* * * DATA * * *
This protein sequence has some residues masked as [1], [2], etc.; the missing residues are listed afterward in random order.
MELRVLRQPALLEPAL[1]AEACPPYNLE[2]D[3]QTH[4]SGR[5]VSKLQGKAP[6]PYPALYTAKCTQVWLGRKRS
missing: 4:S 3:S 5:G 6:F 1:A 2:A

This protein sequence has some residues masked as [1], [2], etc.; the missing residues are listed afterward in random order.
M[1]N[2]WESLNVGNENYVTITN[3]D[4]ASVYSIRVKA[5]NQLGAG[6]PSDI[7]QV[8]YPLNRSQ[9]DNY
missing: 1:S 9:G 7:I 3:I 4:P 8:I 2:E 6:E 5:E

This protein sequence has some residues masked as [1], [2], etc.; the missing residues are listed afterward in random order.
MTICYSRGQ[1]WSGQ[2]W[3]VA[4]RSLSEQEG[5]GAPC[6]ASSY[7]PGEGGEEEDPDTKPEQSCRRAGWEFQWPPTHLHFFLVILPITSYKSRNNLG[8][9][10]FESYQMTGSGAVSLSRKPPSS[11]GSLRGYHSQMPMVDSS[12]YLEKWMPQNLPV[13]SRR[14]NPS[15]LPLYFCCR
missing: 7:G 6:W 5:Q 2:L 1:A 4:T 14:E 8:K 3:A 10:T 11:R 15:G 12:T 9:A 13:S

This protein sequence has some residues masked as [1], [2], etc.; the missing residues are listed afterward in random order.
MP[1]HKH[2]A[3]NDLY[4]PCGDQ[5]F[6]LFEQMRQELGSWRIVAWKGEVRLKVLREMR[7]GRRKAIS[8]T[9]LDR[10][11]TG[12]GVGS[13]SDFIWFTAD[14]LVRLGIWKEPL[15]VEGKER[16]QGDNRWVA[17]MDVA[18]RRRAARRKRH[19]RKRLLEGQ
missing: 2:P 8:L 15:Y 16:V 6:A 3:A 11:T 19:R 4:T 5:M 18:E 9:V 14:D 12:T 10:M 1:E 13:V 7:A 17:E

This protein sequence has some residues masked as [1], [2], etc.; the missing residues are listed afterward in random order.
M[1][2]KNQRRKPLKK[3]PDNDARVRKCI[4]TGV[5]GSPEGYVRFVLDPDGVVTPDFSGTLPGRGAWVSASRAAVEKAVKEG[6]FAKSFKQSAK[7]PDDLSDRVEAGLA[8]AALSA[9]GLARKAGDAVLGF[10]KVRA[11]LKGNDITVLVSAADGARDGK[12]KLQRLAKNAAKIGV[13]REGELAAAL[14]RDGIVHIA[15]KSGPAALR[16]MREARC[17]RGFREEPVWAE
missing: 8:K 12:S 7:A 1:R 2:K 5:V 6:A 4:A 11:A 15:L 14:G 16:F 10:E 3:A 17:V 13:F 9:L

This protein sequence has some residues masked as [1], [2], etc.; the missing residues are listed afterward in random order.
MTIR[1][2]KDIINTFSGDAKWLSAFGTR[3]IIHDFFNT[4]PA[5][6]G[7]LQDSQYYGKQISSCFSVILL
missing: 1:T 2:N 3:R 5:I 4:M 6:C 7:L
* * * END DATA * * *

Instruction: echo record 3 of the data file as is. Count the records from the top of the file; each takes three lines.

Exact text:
This protein sequence has some residues masked as [1], [2], etc.; the missing residues are listed afterward in random order.
MTICYSRGQ[1]WSGQ[2]W[3]VA[4]RSLSEQEG[5]GAPC[6]ASSY[7]PGEGGEEEDPDTKPEQSCRRAGWEFQWPPTHLHFFLVILPITSYKSRNNLG[8][9][10]FESYQMTGSGAVSLSRKPPSS[11]GSLRGYHSQMPMVDSS[12]YLEKWMPQNLPV[13]SRR[14]NPS[15]LPLYFCCR
missing: 7:G 6:W 5:Q 2:L 1:A 4:T 14:E 8:K 3:A 10:T 11:R 15:G 12:T 9:A 13:S